I love the color and the skull!  This will be featured prominently on every cover in color!

For the inside, contents page, Jason has done something more elaborate:

Image

Another excellent job by Mr. Eckhardt!

Regarding SARGASSO, I’d like to remind those that have promised material that time is moving ever forward.  While I have gotten many superb pieces of art and a few stories, I am still waiting on articles.  So, remember, the deadline is March 30th and that will be here sooner than you know it!  I want this magazine to be a repository of premiere scholarship about WHH but that won’t happen without your support!  Sorry, but I gotta crack the whip a bit here!  SARGASSO depends on your support not just as readers but contributors.  Let’s show all those upstarts out there that ol’ WHH is worthy of serious attention too!

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An Index to the Blog!


I love indexes!  They’re just such wonderfully marvelous things!  One of the very first things I usually do when I get a new book is to flip to the back and check out the index and bibliography.  If I like them, I know I’ll like the book!

Given that this blog has now had 65 posts (believe it or not!), there are probably a lot of people who are just now discovering it and want to read more but who wants to wade through 65 posts looking for something?  Well, fear not, true believer! (I grew up on Stan Lee comics obviously.)  What follows is a clickable index of all of the posts so that you can jump to any of them from here.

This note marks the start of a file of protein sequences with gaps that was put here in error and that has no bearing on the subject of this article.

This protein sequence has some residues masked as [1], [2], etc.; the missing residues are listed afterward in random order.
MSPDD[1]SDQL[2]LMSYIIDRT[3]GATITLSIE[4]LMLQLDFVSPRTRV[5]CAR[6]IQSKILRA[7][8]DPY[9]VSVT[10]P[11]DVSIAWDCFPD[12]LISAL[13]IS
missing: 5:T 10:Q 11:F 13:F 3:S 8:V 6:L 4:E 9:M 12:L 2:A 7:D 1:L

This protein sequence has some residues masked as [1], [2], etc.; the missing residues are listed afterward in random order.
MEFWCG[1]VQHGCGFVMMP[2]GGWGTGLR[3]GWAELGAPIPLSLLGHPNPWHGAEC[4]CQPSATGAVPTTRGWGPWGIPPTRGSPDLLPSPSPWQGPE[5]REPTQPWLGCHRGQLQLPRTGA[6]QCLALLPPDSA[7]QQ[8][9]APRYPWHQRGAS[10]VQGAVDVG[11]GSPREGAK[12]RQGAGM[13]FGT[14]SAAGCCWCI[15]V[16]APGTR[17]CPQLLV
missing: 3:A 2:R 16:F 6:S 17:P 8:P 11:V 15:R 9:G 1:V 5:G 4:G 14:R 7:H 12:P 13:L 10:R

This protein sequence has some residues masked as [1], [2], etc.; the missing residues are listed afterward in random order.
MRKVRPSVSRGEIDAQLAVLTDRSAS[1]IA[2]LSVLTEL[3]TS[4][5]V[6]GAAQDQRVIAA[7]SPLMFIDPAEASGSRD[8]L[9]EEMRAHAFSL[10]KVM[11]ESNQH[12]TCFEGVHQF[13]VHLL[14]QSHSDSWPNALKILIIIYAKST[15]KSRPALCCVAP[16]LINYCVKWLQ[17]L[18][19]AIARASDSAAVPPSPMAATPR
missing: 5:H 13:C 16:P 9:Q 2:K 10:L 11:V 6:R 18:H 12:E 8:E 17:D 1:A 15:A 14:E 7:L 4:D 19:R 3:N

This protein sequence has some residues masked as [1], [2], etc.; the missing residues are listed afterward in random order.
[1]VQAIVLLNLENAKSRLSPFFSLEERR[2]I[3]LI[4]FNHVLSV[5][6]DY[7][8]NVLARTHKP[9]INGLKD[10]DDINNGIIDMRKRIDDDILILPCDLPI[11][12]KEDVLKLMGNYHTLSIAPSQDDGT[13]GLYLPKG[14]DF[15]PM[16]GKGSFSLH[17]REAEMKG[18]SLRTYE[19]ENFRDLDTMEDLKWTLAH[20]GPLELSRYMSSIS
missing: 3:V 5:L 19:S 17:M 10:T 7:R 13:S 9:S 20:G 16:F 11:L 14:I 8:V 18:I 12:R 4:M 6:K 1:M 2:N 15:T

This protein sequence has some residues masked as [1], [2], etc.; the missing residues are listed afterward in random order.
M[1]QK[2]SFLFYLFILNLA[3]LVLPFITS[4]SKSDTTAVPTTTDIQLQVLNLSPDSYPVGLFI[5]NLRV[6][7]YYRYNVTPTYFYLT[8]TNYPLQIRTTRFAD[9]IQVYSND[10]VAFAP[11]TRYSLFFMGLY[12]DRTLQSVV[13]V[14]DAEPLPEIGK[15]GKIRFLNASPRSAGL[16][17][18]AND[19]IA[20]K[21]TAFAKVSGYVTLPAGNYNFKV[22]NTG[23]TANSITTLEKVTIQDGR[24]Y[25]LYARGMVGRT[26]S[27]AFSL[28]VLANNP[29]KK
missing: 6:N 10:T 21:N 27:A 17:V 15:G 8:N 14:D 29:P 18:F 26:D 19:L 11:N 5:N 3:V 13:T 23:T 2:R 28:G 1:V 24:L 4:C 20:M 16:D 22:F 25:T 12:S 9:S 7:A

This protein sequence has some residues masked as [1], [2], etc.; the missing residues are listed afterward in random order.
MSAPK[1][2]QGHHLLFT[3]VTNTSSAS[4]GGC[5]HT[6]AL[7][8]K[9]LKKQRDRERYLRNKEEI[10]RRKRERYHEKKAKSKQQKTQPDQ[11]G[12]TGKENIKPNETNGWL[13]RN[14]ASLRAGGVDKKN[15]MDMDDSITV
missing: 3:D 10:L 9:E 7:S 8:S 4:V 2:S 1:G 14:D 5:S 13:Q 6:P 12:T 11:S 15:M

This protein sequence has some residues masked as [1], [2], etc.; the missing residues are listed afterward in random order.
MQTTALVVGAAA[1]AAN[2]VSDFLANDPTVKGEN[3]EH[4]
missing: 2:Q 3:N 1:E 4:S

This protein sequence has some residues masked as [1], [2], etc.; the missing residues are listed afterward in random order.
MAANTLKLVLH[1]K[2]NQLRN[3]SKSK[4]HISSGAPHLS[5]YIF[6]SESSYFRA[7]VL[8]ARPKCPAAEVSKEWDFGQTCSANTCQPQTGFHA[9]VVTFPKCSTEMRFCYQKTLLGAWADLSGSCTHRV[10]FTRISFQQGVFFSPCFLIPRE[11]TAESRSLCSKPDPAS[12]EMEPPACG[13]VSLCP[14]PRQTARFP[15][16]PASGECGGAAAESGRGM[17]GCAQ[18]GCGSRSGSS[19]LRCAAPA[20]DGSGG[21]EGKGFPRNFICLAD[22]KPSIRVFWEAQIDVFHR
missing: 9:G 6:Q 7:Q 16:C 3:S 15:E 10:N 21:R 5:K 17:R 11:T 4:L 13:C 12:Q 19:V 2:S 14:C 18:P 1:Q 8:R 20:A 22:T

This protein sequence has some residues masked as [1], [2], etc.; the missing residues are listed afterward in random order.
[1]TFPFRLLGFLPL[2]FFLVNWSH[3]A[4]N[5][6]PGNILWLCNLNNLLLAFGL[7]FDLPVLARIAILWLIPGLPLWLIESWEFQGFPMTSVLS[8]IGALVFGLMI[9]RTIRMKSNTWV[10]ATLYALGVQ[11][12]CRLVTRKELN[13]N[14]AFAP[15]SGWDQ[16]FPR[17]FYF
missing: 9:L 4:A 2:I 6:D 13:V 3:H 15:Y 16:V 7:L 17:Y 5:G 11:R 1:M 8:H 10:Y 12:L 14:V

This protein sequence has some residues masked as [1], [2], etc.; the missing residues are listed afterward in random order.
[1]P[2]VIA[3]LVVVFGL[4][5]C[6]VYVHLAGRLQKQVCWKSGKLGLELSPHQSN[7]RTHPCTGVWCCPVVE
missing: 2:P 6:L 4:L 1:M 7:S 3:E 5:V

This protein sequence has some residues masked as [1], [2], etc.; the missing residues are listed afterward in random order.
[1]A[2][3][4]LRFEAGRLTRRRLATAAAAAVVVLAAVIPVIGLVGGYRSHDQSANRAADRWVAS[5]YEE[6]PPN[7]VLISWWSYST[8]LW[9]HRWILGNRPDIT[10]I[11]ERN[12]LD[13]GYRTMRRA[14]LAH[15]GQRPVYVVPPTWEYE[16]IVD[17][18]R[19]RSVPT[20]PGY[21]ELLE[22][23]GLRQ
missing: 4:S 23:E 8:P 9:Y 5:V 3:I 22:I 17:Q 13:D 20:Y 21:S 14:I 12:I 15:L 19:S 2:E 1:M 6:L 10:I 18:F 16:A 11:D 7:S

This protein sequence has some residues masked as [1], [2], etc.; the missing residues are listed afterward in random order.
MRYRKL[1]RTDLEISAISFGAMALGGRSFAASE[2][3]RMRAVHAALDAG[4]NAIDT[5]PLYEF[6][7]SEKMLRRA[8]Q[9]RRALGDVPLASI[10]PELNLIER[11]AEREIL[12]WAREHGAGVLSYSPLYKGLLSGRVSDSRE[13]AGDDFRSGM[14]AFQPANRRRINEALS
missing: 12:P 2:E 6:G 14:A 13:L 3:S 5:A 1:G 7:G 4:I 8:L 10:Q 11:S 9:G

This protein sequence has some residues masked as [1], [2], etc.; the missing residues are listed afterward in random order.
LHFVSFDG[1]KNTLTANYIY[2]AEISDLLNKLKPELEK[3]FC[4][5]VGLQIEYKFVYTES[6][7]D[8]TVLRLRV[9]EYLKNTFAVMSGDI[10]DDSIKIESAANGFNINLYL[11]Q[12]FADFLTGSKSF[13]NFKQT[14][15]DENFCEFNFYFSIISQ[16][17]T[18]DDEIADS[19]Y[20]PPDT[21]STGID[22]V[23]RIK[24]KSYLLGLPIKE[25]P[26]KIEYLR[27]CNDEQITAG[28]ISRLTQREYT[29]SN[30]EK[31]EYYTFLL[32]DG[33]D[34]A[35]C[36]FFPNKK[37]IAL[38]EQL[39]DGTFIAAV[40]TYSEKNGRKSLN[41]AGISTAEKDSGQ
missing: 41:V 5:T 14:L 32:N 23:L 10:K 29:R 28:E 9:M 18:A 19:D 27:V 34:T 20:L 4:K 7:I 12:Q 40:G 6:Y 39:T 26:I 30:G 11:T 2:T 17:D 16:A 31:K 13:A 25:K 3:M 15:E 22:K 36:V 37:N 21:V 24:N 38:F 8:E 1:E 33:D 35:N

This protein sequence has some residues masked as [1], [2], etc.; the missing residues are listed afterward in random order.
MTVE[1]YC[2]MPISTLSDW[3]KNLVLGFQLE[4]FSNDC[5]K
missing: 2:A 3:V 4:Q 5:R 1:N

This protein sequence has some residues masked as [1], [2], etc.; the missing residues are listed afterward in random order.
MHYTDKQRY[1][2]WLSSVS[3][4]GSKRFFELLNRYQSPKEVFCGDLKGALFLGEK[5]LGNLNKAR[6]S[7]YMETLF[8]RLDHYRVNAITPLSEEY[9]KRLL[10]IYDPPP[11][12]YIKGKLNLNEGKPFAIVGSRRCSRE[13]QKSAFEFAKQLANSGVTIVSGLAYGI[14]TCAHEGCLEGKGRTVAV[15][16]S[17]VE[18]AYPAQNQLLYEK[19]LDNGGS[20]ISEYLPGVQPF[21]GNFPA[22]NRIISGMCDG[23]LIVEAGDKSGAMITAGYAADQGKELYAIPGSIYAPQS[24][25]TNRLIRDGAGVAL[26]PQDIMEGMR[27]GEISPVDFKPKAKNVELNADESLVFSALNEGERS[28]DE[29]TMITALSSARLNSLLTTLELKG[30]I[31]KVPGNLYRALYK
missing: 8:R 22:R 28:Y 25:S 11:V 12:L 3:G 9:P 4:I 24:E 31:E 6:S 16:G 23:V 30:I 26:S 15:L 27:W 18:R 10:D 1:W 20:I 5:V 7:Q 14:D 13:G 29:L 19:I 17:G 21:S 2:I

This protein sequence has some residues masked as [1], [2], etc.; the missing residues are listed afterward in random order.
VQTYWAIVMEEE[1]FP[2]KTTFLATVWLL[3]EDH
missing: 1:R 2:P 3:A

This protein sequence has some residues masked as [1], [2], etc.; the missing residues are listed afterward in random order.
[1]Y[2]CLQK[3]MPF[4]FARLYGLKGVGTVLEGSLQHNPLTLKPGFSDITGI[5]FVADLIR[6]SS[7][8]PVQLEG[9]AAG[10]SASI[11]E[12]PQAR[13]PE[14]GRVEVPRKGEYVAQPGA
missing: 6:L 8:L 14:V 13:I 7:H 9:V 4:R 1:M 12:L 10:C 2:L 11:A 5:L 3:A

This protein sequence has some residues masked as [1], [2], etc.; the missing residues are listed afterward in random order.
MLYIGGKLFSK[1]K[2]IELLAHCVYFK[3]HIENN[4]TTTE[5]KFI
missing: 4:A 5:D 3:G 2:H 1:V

I’ve also organized them by subjects so you can easily find more of what you’re interested in.

HODGSON’S LIFE

“A Life on the Borderland”

“Smile for the Camera, William Hope Hodgson”

“The Man Who Saved Hodgson”

“Sail on One of Hodgson’s Ships!”

“Meet Mrs. Hodgson!”

“William Hope Hodgson, This is Your Life!”

“A Hodgson Mystery”

“The Kernahan Letters, Part One”

“The Kernahan Letters, Part Two”

“The Kernahan Letters, Part Three”

“The Kernahan Letters, Part Four”

“The Kernahan Letters, Part Five”

“Hodgson Memorial”

“HPL & WHH”

“Mr. Hodgson, Second Mate”

“A Medal for Hodgson”

HODGSON’S FICTION

“Hodgson’s First Story”

“From the Tideless Sea”

“More News from the Homebird”

“The Baumoff Explosive”

“The Voice in the Night”

HODGSON’S NON-FICTION, POETRY, ETC.

“Physical Culture: A Talk with an Expert”

“Why Am I Not At Sea?”

“The Calling of the Sea”

HODGSON CRITICISM

“Hodgson’s Publishing History”

“Writing Backwards: The Novels of William Hope Hodgson”

“A Brief History of Hodgson Studies”

“The First Literary Copernicus”

“WHH: Master of the Weird and Fantastic by H.C. Koenig”

“The Weird Work of William Hope Hodgson by H. P. Lovecraft”

“In Appreciation of William Hope Hodgson by Clark Ashton Smith”

“William Hope Hodgson by August Derleth”

“The Poetry of William Hope Hodgson by E. A. Edkins”

“William Hope Hodgson and the Detective Story by Ellery Queen”

“WHH: Writer of Supernatural Horror by Fritz Leiber, Jr.”

“An Appreciation”

“A NIGHT LAND Review”

“A Biographical Item”

HODGSON TEXTS AND MEDIA

“Free Hodgson”

“What’s That I Hear?”

“William Hope Hodgson and Arkham House”

“MATANGO!!!!”

“Canacki on the TV!”

“Hodgson on the Web!”

MISC.

“The Dreamer in the Night Land”

“My First Hodgson”

“Updates”

“A Borderland Gallery”

“Why Carnacki?”

“E. A. Edkins and some Updates!”

“New Sargasso Sea Story”

“The REAL Sargasso Sea”

“A Carnacki Gallery”

“The Derelict of Death by Ford and Clark”

“The House on the Borderland by Corben and Revelstroke”

“Why I’m doing this…”

“Sign Here, Please”

“Announcing SARGASSO!!!”

“Updates and New Poll”

“A Curious Matter of Books”

“A Hodgson Parody”

“Odds and Ends”

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Index


We’re coming up on the two month mark since I began this blog!  I’m thrilled at all the great response it’s received but also the amount of new information and items we’ve been able to bring to a wider public.  Because many might only now be discovering this blog, I present the following index to the previous posts for your convenience.  It will keep people from having to search through all of the entries.